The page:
8 Books for Reluctant Readers to Try This School Year
Turn your kids into bookworms with these fun and relatable reads
While some children are natural bookworms, others don’t get quite as excited about reading. Thankfully, there are plenty of books out there for them to enjoy. The key? Picking books with accessible topics, relatable characters and plenty of humor. The following titles are the perfect way to show your children that reading can be fun all year long.
By Louis Sachar (ages: 6 and older)
The builder of Wayside School made a slight mistake: rather than building a one-story school with 30 classrooms side by side, he built each classroom on top of the other to create a 30-story sideways structure. Perhaps that’s why strange occurrences are the norm at Wayside.
Wayside is a school where rats in raincoats roam the hallways and children are turned into apples on a daily basis. Sometimes they’re even encouraged to sleep through class! Full of quirky characters and storylines, kids will love the clever humor.
By National Geographic Kids (ages: 6 and older)
A collection of facts that prove truth can be stranger than fiction, Weird But True! provides kids with 300 wacky facts that they’ll be eager to share with friends. To name a couple: An elephant’s tooth can weigh as much as a bowling ball and peanut butter can be turned into a diamond.
The art and layout of this book make it easy on the eyes for even the most reluctant readers, while the wide variety of astonishing facts will have them rethinking the notion that learning is boring.
By Geronimo Stilton (ages: 7–10)
Geronimo is a mouse who also happens to be an investigative journalist. He frequently travels the globe in search of his next great story.
In his first adventure, Geronimo’s sister discovers a mysterious map. She persuades Geronimo and their cousin to travel to a faraway island in search of the hidden treasures surely behind the map (see it for yourself thanks to beautiful accompanying illustrations).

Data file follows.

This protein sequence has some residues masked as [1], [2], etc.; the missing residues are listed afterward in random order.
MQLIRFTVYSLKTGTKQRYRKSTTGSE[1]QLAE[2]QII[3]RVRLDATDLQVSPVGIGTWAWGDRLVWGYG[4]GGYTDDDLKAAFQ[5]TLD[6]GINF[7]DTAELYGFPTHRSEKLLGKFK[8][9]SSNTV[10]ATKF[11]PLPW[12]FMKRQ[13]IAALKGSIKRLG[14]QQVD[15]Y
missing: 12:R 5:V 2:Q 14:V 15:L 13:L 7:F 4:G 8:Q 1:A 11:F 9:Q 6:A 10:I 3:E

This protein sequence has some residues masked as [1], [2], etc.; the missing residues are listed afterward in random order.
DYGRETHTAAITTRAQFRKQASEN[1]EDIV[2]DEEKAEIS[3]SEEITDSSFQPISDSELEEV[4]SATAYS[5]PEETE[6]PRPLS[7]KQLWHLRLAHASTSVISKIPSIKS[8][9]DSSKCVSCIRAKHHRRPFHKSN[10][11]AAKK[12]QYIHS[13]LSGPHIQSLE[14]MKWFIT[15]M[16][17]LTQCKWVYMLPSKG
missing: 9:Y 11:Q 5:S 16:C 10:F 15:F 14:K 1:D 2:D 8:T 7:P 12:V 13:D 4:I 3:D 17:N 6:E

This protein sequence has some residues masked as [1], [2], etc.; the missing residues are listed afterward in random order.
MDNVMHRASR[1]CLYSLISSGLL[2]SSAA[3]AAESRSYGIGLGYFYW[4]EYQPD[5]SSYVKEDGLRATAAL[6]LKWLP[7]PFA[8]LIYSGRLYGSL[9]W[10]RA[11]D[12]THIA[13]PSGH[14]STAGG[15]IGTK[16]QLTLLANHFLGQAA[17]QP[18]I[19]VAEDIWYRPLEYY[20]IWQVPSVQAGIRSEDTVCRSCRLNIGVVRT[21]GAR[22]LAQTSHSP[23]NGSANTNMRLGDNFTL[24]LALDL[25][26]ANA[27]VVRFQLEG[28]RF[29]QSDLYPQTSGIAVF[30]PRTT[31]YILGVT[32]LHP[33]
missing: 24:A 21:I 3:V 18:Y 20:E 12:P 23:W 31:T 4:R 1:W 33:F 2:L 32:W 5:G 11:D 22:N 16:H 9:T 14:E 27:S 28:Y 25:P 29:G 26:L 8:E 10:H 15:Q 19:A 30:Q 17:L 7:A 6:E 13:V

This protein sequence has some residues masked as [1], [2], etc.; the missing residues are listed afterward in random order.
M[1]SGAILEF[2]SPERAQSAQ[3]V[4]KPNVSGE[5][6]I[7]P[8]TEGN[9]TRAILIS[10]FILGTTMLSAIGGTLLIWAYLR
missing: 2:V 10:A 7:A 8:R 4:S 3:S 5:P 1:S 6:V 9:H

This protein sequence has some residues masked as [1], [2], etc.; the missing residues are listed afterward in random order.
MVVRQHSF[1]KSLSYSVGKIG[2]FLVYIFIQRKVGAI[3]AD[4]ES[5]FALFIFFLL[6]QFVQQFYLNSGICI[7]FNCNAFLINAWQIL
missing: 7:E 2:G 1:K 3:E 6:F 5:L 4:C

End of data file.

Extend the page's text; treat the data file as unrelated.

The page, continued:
4. The BFG
By Roald Dahl (ages: 8 and older)
When 8-year-old Sophie is taken from her orphanage by the Big Friendly Giant (BFG), it’s the best thing that could have happened to her. They join forces to prevent a group of evil giants who are determined to make children their next meal.
Steven Spielberg’s adaptation of The BFG arrives in movies theatres this July, so it’s the perfect summer to share the classic book with your child.
By Jennifer Holm (ages: 8–12)
Ellie is not having a great year. She misses her old best friend and her recently deceased pet goldfish. Then her world is turned upside down when a grouchy kid named Melvin shows up and claims to be her grandfather.
Turns out he’s telling the truth. Ellie’s grandfather was an eccentric scientist whose mission was to reverse the aging process — and it worked! The trouble is, he now looks like a 13-year-old boy and he can’t get access to his lab.
Ellie’s middle school struggles are relatable and kids will love the hilarity that ensues when a 70-year-old curmudgeon looks like a kid and is treated accordingly.
By Brian Selznick (ages: 8–12)
Hugo is an orphan who resides in the walls of a Paris train station and struggles to decode a mysterious message left by his father. His lonely existence changes after a chance meeting with a bookish young girl, Isabelle, and the owner of a toy booth in the train station. The three form an unlikely bond and set out to solve the mysteries of Hugo’s father.
By Raina Telgemeier (ages: 8–12)
Raina is initially thrilled to learn that she’s about to become a big sister, but the arrival of her baby sister is a huge disappointment. Amara is cute, but she’s cranky and doesn’t want anything to do with Raina.
For a long time, the sisters don’t get along at all. But when their brother is born and their parents fall on hard times, Raina and Amara slowly but surely develop a strong bond. Without becoming overly sentimental, Sisters provides a reminder that despite our differences, no one understands us like our siblings.
By Carl Hiaasen (ages: 10 and older)
When Roy moves to Florida, he quickly makes one enemy and two quirky friends. He finds a sense of purpose by joining an effort to preserve the environment; the construction of a pancake corporation will jeopardize the safety of endangered owls who inhabit the land. Roy and his friends are determined to prevent this from happening.
Full of Hiaasen’s signature humor and oddball characters, Hoot also has a great message about the importance of protecting our environment and its creatures.Google+